Tuesday, October 14, 2008

6 - 12 October 2008

8 October
Write a scene or synopsis using a scientific principle as a starting point – there are theories that fascinate me, but, of course, at this moment, they have all fled from my consciousness. I can’t think of a single one.

9 October
Turning to podcasts of Radio Lab to spur on inspiration, I come across the idea of ‘emergence.’ The first piece is about a husband and wife team of researchers studying fireflies – the image of thousands of fireflies released into a dark room, how they start out random and then suddenly become synchronous – the emergent process in action. And a beautiful image.
The idea comes – how are human relationships emergent processes?

10 October
Research – the term ‘emergent’ was coined by G. H. Lewes who was George Eliot’s spiritual husband.

Synchronicity – I am currently reading Middlemarch. To use Eliot’s language. “The mind is not cast in marble.” To use her and Lewes and their lives to explore consciousness, free will, emergence.

11 October
I’ve had one of those explosions in my mind where ideas that seem disparate suddenly fall in line and make total sense. That emergence explains the idea of perception – it was about color. Color as an emergent property. Elementary particles have no color, it is only when the particles band together that we get all the colors of the rainbow. And how we go from being one cell, one zygote, and become these organisms of differentiated cells; and how blind, deaf, and dumb collections of electrical impulses become us – humans with intelligence and self-awareness.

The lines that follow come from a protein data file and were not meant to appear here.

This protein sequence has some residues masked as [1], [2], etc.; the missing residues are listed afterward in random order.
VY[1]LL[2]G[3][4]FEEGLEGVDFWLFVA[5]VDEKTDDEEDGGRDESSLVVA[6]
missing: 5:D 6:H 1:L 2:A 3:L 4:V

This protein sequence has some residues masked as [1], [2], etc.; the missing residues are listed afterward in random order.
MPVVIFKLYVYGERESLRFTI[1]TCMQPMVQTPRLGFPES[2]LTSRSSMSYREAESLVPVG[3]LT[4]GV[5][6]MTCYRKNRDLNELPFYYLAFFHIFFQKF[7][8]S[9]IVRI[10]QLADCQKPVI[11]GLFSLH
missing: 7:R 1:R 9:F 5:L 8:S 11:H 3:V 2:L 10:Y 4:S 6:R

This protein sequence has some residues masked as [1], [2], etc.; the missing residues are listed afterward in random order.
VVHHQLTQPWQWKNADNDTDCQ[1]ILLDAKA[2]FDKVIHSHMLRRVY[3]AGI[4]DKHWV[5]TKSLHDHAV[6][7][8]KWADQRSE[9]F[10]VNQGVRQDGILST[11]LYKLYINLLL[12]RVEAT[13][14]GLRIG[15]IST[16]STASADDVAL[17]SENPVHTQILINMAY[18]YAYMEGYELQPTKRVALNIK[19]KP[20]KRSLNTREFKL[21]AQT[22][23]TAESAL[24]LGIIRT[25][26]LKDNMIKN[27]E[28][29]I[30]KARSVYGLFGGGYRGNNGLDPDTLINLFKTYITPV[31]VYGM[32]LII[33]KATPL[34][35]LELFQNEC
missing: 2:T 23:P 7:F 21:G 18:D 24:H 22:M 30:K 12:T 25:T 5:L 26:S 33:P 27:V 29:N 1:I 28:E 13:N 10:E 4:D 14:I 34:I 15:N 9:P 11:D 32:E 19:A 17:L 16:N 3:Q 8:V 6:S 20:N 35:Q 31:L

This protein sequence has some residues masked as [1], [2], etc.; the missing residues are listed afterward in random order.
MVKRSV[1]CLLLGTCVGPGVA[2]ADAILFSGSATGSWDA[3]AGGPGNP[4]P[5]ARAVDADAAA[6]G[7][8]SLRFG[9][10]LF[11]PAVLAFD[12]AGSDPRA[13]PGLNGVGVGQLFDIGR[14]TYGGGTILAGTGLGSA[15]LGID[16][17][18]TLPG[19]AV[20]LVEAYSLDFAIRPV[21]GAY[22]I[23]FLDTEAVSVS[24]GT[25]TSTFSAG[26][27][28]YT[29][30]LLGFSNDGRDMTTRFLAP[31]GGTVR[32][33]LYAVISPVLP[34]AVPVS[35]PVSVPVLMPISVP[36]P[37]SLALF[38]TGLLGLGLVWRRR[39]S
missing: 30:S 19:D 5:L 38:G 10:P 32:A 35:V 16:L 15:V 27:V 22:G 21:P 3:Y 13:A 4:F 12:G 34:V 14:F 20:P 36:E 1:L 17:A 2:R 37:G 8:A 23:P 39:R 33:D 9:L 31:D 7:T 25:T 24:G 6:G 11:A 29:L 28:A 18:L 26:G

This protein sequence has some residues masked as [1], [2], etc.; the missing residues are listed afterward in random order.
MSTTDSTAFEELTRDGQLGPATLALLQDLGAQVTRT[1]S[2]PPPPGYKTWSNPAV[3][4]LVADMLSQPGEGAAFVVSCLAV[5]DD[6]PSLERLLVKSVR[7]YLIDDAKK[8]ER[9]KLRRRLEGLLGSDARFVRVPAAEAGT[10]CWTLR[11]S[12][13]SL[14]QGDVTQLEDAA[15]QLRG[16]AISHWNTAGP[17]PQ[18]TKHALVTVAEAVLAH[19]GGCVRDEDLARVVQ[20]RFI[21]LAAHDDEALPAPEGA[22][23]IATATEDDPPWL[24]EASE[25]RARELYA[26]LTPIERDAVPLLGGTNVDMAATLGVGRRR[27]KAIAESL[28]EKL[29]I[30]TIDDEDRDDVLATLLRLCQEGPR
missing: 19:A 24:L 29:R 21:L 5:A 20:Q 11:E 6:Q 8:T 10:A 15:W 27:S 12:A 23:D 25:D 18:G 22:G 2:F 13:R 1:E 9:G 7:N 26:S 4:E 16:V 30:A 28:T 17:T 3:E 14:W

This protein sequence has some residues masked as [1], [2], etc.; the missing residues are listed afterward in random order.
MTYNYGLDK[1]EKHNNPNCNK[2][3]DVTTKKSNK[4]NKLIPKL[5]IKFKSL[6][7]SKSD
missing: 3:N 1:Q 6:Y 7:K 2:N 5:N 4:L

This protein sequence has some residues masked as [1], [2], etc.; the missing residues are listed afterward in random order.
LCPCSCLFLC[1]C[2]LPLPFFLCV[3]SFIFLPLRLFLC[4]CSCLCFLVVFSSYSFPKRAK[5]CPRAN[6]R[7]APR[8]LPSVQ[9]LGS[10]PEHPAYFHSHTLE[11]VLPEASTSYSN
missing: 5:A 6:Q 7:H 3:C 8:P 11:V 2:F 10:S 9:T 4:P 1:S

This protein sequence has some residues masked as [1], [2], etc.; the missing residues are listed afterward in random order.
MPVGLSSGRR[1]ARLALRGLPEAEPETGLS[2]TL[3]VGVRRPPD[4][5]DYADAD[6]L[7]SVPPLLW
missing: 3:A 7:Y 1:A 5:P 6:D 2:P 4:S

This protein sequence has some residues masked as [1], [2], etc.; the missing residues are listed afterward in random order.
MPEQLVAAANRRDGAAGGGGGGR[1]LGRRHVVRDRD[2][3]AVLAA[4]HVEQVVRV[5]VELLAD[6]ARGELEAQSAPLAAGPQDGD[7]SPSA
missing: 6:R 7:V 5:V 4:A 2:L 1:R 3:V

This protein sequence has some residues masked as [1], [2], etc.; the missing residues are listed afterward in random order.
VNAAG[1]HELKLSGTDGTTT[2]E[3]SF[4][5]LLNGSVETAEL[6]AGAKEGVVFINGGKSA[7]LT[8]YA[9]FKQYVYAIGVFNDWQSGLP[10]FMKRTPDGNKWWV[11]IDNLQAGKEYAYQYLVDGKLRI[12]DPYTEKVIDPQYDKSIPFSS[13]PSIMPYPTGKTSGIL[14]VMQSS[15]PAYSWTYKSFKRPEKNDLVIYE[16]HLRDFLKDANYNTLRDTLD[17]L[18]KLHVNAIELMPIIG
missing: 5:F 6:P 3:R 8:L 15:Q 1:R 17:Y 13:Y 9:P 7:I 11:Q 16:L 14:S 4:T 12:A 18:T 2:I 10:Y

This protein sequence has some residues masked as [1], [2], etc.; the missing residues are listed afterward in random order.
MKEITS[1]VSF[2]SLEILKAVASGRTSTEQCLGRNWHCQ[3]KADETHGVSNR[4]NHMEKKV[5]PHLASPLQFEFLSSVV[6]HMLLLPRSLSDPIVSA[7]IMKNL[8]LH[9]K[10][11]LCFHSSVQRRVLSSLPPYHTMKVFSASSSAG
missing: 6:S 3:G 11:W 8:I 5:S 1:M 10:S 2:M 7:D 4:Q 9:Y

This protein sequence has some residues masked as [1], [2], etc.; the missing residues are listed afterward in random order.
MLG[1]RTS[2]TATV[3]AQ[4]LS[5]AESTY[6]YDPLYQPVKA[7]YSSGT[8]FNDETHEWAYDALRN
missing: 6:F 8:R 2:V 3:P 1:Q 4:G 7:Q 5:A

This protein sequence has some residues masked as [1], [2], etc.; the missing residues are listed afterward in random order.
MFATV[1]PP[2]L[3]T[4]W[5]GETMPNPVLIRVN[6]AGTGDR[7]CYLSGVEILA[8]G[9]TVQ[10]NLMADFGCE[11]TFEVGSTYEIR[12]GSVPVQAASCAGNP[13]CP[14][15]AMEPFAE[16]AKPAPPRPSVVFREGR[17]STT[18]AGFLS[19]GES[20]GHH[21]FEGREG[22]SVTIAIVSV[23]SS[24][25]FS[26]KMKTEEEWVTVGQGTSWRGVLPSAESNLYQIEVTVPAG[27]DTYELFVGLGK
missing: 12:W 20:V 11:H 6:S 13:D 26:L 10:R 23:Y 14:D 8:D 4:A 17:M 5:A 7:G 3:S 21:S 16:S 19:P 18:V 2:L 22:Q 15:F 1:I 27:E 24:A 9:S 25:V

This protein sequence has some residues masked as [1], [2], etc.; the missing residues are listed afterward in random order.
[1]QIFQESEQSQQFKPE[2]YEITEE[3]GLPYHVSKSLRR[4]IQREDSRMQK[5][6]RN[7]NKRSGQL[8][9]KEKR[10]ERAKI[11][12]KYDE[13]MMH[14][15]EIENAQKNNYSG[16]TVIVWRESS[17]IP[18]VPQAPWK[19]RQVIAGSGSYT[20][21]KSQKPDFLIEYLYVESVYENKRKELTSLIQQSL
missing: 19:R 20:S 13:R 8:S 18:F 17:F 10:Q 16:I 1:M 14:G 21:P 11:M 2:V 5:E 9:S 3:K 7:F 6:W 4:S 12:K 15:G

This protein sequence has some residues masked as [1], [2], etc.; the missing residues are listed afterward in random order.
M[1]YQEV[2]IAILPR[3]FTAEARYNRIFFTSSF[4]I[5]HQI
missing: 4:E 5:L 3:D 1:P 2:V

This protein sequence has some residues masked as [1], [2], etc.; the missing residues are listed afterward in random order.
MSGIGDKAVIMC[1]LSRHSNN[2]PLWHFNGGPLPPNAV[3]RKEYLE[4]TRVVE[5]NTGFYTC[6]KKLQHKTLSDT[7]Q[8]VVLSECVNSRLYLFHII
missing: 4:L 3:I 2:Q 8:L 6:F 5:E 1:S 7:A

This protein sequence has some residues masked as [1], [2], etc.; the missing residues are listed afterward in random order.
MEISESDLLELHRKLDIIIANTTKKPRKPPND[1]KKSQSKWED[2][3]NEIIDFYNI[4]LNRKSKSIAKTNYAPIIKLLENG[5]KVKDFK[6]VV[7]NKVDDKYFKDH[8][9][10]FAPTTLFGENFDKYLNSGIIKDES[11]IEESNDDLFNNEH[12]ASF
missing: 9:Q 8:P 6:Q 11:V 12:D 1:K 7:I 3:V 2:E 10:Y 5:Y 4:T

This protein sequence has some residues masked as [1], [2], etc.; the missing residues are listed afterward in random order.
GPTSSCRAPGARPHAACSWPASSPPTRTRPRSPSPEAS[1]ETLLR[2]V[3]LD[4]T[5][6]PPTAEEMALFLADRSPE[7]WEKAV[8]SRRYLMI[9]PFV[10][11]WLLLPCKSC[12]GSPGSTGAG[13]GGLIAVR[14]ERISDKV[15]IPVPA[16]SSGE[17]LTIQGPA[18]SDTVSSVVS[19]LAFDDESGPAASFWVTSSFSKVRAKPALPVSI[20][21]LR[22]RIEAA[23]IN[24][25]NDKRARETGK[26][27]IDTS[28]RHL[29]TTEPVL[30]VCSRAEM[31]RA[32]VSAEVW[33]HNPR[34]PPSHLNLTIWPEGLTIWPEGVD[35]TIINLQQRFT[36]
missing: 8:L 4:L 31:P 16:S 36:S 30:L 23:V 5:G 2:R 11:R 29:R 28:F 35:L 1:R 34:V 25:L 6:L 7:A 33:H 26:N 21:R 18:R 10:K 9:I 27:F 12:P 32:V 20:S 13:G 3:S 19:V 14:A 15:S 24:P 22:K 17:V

I have never worked this way before – finding a structure first, in this case from a scientific process, and then allowing the story to fill the frame provided. It’s been fascinating to feel the story fall into place. And the way it’s falling into place in line with the scientific process itself – out of chaos comes this whole.

Usually, I have the story first and then the structure. Which feels…cumbersome compared to this, like I’m imposing something on the story and characters, finding a way to order the experience, but usually just going with what comes up.

It strikes me that this is what I’ve been looking for with one of my projects – I have the characters and the story, but have been unable to move forward on putting it down. I thought I was looking for voice, but I think, actually, I was looking for the framework with which to tell it, the structure from which to hang all the other elements.

Now – if I want to end the play with the image of fireflies in a room, where does that image start? How does it resonate with where the play begins? What does it link to?

12 October
“If you never make any mistakes, you are not trying problems that are hard enough.”
Tim Baumgartner, math teacher, Torrance, CA.

I have the image of chaos on the stage – a whirlwind of activity slowly becoming ordered as George Eliot and George Henry Lewes enter from opposites sides of the stage. A Victorian market, patterns of action emerging as they come into proximity, like a ballet, until the couple meets, talks, and daily life (with the patterns still discernable underneath) taking over.

What surprises me is how quickly this all fell into place. I have wanted to write from this type of research for a long time, but held back because I did not think I had enough time to research a topic fully enough to develop a story. Yet, here it is, in a matter of days. And I am not an expert on emergence or George Eliot or George Henry Lewes, but I have enough that I would be able to go on and write the play and do more research as I needed to.

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